Cabinet welcomes fugitive businessman Salem’s initiative: spokesperson

Fugitive Mubarak-era businessman Hussein Salem promised to create a fund for jobless people working in the tourism sector if his and his children's names are lifted from Egypt's no-fly list, and if his frozen funds are released, Salem said in a phone interview with the CBC channelThursday.

Salem said the claims about him and his family were “fabrications and myths.”
He described the Muslim Brotherhood as a terrorist group, saying that he praises their removal from power and the establishment of law and order in the country.  
Salem added that he and his children will vote "yes" on the draft constitution. 
Salem hinted that the Cabinet will announce receiving three planes from London, Zurich and Santiago that will take passengers for free tours in Egypt to promote tourism.
Cabinet spokesperson Hany Salah said Thursday, directing his words to Salem, that Egypt is open to any initiative after 30 June and the Egyptian judiciary is just.
“Egypt after 30 June is open to any initiatives and businessmen who tend to restore things back to normal. No one will be harmed in Egypt as long as they adhere to the Egyptian judiciary,” Salah said in the phone interview with CBC Channel.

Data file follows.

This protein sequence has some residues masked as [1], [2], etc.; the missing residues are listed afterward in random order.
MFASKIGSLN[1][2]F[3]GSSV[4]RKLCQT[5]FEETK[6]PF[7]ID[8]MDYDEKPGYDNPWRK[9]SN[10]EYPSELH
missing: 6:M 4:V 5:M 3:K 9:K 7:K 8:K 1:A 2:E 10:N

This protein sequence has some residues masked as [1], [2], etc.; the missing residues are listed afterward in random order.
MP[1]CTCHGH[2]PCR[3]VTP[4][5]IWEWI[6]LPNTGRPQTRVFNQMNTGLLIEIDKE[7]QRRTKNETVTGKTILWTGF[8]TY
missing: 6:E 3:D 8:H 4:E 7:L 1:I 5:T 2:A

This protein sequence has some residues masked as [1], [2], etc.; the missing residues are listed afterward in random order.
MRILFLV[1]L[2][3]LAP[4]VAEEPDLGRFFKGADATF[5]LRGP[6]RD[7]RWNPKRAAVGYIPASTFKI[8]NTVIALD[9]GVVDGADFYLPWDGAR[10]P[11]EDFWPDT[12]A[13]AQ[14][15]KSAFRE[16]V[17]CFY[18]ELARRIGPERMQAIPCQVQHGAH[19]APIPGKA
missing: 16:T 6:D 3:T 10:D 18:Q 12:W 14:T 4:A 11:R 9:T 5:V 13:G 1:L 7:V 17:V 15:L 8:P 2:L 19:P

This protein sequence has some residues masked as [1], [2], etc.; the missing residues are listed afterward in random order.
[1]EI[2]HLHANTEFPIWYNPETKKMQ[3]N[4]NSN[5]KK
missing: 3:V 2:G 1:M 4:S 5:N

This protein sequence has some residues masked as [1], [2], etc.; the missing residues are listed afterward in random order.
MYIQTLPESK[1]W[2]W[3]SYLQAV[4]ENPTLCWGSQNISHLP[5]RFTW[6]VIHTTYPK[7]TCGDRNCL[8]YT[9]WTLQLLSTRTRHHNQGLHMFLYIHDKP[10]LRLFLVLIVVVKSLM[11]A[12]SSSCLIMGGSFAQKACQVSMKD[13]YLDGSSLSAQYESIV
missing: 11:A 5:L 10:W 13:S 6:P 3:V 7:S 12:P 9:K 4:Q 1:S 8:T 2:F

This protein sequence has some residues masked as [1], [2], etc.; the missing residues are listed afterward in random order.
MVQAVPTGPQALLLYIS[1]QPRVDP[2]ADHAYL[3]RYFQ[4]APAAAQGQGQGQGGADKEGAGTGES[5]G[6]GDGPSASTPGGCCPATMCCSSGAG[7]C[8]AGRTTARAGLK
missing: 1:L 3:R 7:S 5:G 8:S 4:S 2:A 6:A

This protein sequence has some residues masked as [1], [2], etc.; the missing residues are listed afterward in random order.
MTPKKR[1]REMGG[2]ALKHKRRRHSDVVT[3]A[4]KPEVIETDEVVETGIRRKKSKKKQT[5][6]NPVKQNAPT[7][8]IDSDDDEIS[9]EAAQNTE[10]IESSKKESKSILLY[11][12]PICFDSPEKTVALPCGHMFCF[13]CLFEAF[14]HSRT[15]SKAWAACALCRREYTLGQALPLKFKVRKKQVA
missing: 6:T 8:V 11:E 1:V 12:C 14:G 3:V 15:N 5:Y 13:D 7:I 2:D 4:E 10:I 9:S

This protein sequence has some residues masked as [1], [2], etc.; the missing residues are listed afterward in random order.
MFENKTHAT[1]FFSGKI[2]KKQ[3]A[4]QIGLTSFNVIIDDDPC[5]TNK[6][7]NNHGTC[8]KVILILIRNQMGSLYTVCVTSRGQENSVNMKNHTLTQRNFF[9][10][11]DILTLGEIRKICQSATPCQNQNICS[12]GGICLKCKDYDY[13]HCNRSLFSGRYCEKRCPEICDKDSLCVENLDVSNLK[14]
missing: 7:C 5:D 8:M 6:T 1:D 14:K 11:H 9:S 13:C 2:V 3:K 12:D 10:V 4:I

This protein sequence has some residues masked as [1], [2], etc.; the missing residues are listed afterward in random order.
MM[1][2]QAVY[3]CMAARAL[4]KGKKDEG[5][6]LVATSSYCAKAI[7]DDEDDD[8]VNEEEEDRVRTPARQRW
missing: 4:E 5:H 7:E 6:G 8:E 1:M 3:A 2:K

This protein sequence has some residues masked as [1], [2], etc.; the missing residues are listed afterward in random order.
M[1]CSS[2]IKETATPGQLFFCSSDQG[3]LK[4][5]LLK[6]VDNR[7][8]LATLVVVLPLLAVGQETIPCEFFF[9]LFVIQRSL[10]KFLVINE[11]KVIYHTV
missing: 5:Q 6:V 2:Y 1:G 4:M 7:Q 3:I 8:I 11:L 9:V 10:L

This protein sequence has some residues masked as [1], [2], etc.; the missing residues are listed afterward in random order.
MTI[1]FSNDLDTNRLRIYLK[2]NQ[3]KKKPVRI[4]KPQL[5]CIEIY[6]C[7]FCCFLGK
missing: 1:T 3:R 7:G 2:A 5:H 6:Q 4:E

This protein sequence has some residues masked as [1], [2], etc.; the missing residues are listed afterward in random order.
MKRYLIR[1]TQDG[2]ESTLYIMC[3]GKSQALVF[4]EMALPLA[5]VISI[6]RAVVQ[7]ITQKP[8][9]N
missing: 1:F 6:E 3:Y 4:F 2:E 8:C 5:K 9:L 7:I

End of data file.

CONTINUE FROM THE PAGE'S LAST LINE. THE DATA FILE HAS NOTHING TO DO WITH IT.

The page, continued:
The Cabinet has no hostile stance against Salem, and awaits the judicial rulings involving him, Salah said. He added that it will take Salem's or any other honorable businessman's initiatives seriously, Salah said.
“The public opinion has become more open after 30 June and we have confidence in the sobriety of Egyptians,” Salah said.
"Egypt does not exclude anyone and is open to different opinions to fix what has happened.”
Salem announced his initiative for the "reunion of Egyptians” that included a comprehensive plan to reconstruct mosques, churches and police stations.
“The Egyptian government has not contacted me [for] three years, and I feel optimistic and thank everybody for the spirit which aims to reunite [Egyptians] after 30 June,” Salem said.
Salem stressed that people were exaggerating about the reality of his wealth, describing the circulated size of his funds as “myths.”
Salem is currently on trial in absentia for corruption. He fled to Spain following the 25 January revolution and was sentenced to 15 years in another corruption trial.

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